Kit Carson

Kit Carson is defined by its location — the wide-open prairie of eastern Colorado. This historic town takes its name from one of the frontier's most notable plainsman.

Known for trapping, scouting and fighting, Kit Carson — and the town named after him — represent the frontier spirit that was and is very much alive in the Wild West. Burned to the ground three times, this little-town-that-could is still known for its residents' hard work and determination.

Founded in 1838, and at one time the western terminus for the Union Pacific Railroad, Kit Carson's location has made it a commercial trade center. With wide tracts of prairie grassland and more than 400 active oil and gas wells, it's no surprise that farming, cattle ranching and the production of oil are the area's chief industries.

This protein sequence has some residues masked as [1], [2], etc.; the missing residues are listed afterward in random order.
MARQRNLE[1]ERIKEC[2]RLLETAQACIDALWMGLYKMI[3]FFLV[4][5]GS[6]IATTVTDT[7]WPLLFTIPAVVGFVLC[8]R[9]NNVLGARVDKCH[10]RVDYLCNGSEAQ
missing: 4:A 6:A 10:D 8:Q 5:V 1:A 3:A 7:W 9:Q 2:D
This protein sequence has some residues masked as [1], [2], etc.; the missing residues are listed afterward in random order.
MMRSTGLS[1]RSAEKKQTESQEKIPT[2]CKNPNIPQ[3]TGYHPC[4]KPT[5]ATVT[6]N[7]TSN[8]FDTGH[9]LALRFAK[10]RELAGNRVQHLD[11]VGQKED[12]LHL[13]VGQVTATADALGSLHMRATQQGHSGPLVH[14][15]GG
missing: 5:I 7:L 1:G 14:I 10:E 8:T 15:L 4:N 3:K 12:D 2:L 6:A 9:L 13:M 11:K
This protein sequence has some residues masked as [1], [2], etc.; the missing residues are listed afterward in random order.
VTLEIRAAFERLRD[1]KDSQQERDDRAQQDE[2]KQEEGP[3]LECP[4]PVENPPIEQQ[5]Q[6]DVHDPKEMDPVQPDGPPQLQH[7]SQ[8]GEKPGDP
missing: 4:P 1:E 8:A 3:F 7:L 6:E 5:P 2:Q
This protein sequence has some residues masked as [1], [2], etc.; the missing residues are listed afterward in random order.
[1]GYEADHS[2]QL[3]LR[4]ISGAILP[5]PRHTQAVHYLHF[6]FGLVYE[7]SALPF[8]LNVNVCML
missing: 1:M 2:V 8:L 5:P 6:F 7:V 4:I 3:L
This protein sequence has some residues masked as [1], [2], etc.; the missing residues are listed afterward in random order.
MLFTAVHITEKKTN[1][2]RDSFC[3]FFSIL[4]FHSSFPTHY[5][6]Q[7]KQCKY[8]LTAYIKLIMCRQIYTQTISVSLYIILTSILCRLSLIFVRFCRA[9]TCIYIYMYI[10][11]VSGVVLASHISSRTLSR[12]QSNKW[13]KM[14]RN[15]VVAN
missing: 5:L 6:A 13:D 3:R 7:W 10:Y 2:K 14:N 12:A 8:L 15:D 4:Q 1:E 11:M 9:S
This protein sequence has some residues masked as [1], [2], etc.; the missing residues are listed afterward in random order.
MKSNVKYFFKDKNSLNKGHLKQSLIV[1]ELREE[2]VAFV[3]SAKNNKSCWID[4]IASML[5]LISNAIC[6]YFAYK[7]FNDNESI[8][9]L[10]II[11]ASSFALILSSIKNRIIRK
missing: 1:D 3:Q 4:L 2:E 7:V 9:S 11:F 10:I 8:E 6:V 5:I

Downtown Kit Carson is quieter than in days gone by. The saloons are gone, and only a couple of cafes, hotels and a campground remain, but wandering the streets, one can almost hear spurs jingling and glasses clinking together. Step into the Kit Carson Museum, housed in an old Union Pacific Railroad depot. Artifacts dig into the heritage of the prairie and its pioneer era, as well as a railroad signal maintainer's house and caboose.